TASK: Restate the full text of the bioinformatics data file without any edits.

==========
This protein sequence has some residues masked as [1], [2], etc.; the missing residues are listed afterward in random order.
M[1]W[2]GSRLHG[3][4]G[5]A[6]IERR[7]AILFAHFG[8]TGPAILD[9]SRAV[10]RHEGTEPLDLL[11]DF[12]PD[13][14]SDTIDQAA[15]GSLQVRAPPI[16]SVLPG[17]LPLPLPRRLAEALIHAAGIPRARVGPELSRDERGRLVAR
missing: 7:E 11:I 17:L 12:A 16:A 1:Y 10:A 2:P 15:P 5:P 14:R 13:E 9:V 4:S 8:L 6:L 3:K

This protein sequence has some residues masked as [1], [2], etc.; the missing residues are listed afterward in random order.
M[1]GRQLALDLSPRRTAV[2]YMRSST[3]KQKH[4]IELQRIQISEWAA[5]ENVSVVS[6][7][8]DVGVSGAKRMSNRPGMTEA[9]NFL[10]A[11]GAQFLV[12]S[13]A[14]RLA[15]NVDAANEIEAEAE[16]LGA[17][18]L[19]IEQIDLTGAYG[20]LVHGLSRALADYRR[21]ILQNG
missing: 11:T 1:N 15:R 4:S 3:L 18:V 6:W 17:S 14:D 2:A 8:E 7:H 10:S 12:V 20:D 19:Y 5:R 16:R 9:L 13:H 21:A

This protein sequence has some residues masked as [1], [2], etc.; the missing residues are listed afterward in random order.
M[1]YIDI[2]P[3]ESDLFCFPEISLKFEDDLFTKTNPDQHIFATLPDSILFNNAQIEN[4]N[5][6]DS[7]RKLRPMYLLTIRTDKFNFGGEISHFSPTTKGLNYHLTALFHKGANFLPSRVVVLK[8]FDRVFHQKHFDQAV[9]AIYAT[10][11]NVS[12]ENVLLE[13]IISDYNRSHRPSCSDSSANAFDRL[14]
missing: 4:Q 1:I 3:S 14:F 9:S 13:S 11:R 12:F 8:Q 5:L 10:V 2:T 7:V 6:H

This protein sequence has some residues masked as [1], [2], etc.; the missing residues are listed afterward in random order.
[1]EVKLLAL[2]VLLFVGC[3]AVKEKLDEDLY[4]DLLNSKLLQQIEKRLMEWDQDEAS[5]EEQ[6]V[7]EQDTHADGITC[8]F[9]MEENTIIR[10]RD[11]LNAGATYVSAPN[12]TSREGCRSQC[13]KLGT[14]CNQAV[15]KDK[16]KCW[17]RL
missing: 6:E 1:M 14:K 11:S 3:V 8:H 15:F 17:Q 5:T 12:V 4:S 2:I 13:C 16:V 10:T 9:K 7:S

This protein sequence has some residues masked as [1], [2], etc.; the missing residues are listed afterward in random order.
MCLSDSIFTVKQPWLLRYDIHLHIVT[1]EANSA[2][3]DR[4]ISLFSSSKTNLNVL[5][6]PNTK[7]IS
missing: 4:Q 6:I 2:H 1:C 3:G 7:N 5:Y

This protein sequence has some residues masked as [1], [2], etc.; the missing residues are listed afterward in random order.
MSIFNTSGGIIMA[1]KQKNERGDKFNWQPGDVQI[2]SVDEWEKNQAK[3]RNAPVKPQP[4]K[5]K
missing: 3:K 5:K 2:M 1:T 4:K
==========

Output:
This protein sequence has some residues masked as [1], [2], etc.; the missing residues are listed afterward in random order.
M[1]W[2]GSRLHG[3][4]G[5]A[6]IERR[7]AILFAHFG[8]TGPAILD[9]SRAV[10]RHEGTEPLDLL[11]DF[12]PD[13][14]SDTIDQAA[15]GSLQVRAPPI[16]SVLPG[17]LPLPLPRRLAEALIHAAGIPRARVGPELSRDERGRLVAR
missing: 7:E 11:I 17:L 12:A 16:A 1:Y 10:A 2:P 15:P 5:P 14:R 13:E 9:V 4:S 8:L 6:L 3:K

This protein sequence has some residues masked as [1], [2], etc.; the missing residues are listed afterward in random order.
M[1]GRQLALDLSPRRTAV[2]YMRSST[3]KQKH[4]IELQRIQISEWAA[5]ENVSVVS[6][7][8]DVGVSGAKRMSNRPGMTEA[9]NFL[10]A[11]GAQFLV[12]S[13]A[14]RLA[15]NVDAANEIEAEAE[16]LGA[17][18]L[19]IEQIDLTGAYG[20]LVHGLSRALADYRR[21]ILQNG
missing: 11:T 1:N 15:R 4:S 3:L 18:V 6:W 17:S 14:D 2:A 8:E 7:H 10:S 12:V 20:D 19:Y 5:R 16:R 9:L 13:H 21:A

This protein sequence has some residues masked as [1], [2], etc.; the missing residues are listed afterward in random order.
M[1]YIDI[2]P[3]ESDLFCFPEISLKFEDDLFTKTNPDQHIFATLPDSILFNNAQIEN[4]N[5][6]DS[7]RKLRPMYLLTIRTDKFNFGGEISHFSPTTKGLNYHLTALFHKGANFLPSRVVVLK[8]FDRVFHQKHFDQAV[9]AIYAT[10][11]NVS[12]ENVLLE[13]IISDYNRSHRPSCSDSSANAFDRL[14]
missing: 4:Q 1:I 3:S 14:F 9:S 13:S 11:R 12:F 8:Q 5:L 10:V 2:T 7:V 6:H

This protein sequence has some residues masked as [1], [2], etc.; the missing residues are listed afterward in random order.
[1]EVKLLAL[2]VLLFVGC[3]AVKEKLDEDLY[4]DLLNSKLLQQIEKRLMEWDQDEAS[5]EEQ[6]V[7]EQDTHADGITC[8]F[9]MEENTIIR[10]RD[11]LNAGATYVSAPN[12]TSREGCRSQC[13]KLGT[14]CNQAV[15]KDK[16]KCW[17]RL
missing: 6:E 1:M 14:K 11:S 3:V 8:H 15:F 17:Q 5:T 12:V 4:S 2:I 13:C 16:V 10:T 9:K 7:S

This protein sequence has some residues masked as [1], [2], etc.; the missing residues are listed afterward in random order.
MCLSDSIFTVKQPWLLRYDIHLHIVT[1]EANSA[2][3]DR[4]ISLFSSSKTNLNVL[5][6]PNTK[7]IS
missing: 4:Q 6:I 2:H 1:C 3:G 7:N 5:Y

This protein sequence has some residues masked as [1], [2], etc.; the missing residues are listed afterward in random order.
MSIFNTSGGIIMA[1]KQKNERGDKFNWQPGDVQI[2]SVDEWEKNQAK[3]RNAPVKPQP[4]K[5]K
missing: 3:K 5:K 2:M 1:T 4:K